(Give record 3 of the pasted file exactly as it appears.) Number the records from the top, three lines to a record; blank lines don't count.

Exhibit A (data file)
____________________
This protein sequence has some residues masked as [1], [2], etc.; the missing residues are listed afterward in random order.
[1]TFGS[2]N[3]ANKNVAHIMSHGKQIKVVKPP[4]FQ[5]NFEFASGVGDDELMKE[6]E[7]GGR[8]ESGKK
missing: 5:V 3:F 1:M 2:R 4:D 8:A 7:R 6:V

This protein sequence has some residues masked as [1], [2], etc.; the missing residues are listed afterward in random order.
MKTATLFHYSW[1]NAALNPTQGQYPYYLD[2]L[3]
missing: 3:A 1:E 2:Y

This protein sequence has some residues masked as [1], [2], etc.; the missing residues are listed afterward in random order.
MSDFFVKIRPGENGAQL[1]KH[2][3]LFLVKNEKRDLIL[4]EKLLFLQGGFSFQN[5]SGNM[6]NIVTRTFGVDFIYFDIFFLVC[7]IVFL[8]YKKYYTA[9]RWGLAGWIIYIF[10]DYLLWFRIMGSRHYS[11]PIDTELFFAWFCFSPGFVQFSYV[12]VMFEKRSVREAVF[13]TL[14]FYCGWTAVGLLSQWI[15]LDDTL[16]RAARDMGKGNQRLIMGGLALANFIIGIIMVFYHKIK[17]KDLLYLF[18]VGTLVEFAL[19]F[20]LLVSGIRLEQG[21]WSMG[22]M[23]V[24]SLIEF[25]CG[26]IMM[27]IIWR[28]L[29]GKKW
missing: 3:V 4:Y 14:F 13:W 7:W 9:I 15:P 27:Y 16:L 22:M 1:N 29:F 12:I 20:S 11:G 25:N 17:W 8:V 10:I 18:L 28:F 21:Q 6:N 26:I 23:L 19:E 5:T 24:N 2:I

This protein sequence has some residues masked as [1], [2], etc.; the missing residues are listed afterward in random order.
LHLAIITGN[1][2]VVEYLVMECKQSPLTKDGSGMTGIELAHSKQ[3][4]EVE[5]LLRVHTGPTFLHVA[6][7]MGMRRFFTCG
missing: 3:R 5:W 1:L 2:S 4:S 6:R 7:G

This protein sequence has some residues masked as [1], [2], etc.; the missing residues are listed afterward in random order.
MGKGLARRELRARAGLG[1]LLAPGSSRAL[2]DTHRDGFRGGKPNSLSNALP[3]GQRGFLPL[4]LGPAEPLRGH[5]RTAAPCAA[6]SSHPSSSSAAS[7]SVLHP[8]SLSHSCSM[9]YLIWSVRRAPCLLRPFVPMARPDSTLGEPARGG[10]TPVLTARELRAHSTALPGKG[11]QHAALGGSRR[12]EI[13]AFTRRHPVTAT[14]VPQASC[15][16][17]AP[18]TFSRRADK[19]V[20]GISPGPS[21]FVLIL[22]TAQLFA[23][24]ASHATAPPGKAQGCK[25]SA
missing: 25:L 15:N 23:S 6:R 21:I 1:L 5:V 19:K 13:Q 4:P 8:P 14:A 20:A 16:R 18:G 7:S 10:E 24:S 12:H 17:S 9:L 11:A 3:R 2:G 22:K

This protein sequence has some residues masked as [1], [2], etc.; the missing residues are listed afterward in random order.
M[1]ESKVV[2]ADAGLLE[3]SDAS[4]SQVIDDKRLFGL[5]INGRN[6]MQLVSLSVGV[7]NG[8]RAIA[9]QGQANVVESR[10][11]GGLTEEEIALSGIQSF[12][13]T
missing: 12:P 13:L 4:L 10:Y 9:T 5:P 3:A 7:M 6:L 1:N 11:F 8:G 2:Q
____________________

This protein sequence has some residues masked as [1], [2], etc.; the missing residues are listed afterward in random order.
MSDFFVKIRPGENGAQL[1]KH[2][3]LFLVKNEKRDLIL[4]EKLLFLQGGFSFQN[5]SGNM[6]NIVTRTFGVDFIYFDIFFLVC[7]IVFL[8]YKKYYTA[9]RWGLAGWIIYIF[10]DYLLWFRIMGSRHYS[11]PIDTELFFAWFCFSPGFVQFSYV[12]VMFEKRSVREAVF[13]TL[14]FYCGWTAVGLLSQWI[15]LDDTL[16]RAARDMGKGNQRLIMGGLALANFIIGIIMVFYHKIK[17]KDLLYLF[18]VGTLVEFAL[19]F[20]LLVSGIRLEQG[21]WSMG[22]M[23]V[24]SLIEF[25]CG[26]IMM[27]IIWR[28]L[29]GKKW
missing: 3:V 4:Y 14:F 13:W 7:W 9:I 15:P 27:Y 16:L 22:M 1:N 29:F 12:I 20:S 11:G 25:N 17:W 8:V 10:I 18:L 28:F 21:Q 6:N 26:I 23:L 19:E 5:T 24:N 2:I